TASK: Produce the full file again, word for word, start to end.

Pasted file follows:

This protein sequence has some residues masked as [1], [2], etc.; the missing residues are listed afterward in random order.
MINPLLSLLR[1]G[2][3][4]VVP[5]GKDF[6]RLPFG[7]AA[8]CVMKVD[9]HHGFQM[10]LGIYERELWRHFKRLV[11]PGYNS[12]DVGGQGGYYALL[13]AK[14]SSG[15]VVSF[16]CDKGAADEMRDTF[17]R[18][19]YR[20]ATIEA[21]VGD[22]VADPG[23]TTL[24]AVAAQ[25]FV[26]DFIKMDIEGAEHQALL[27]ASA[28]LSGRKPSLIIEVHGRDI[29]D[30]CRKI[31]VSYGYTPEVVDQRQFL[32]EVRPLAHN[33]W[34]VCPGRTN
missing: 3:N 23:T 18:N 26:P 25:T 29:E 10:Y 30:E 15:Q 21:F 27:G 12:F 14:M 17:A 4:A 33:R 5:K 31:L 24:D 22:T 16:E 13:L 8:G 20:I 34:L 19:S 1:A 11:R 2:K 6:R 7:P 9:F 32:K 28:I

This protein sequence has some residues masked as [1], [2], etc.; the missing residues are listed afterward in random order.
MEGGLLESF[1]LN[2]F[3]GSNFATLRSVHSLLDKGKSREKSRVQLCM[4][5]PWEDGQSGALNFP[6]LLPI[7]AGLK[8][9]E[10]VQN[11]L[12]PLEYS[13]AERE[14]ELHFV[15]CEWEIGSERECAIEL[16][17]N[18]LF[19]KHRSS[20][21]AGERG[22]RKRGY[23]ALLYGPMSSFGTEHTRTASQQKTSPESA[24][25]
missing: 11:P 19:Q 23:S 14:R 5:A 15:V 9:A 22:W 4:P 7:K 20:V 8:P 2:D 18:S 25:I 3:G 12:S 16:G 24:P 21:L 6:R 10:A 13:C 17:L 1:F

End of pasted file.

This protein sequence has some residues masked as [1], [2], etc.; the missing residues are listed afterward in random order.
MINPLLSLLR[1]G[2][3][4]VVP[5]GKDF[6]RLPFG[7]AA[8]CVMKVD[9]HHGFQM[10]LGIYERELWRHFKRLV[11]PGYNS[12]DVGGQGGYYALL[13]AK[14]SSG[15]VVSF[16]CDKGAADEMRDTF[17]R[18][19]YR[20]ATIEA[21]VGD[22]VADPG[23]TTL[24]AVAAQ[25]FV[26]DFIKMDIEGAEHQALL[27]ASA[28]LSGRKPSLIIEVHGRDI[29]D[30]CRKI[31]VSYGYTPEVVDQRQFL[32]EVRPLAHN[33]W[34]VCPGRTN
missing: 3:N 23:T 18:N 26:P 25:T 29:E 10:Y 30:E 15:Q 21:F 27:G 12:F 14:M 17:A 4:A 33:R 5:K 31:L 24:D 22:T 16:E 13:L 8:G 20:I 34:L 19:S 1:A 11:R 2:K 6:R 7:P 9:F 32:K 28:I

This protein sequence has some residues masked as [1], [2], etc.; the missing residues are listed afterward in random order.
MEGGLLESF[1]LN[2]F[3]GSNFATLRSVHSLLDKGKSREKSRVQLCM[4][5]PWEDGQSGALNFP[6]LLPI[7]AGLK[8][9]E[10]VQN[11]L[12]PLEYS[13]AERE[14]ELHFV[15]CEWEIGSERECAIEL[16][17]N[18]LF[19]KHRSS[20][21]AGERG[22]RKRGY[23]ALLYGPMSSFGTEHTRTASQQKTSPESA[24][25]
missing: 11:P 19:Q 23:S 14:R 5:A 15:V 9:A 22:W 4:P 7:K 20:V 8:P 2:D 18:S 25:I 3:G 12:S 16:G 24:P 21:L 6:R 10:A 13:C 17:L 1:F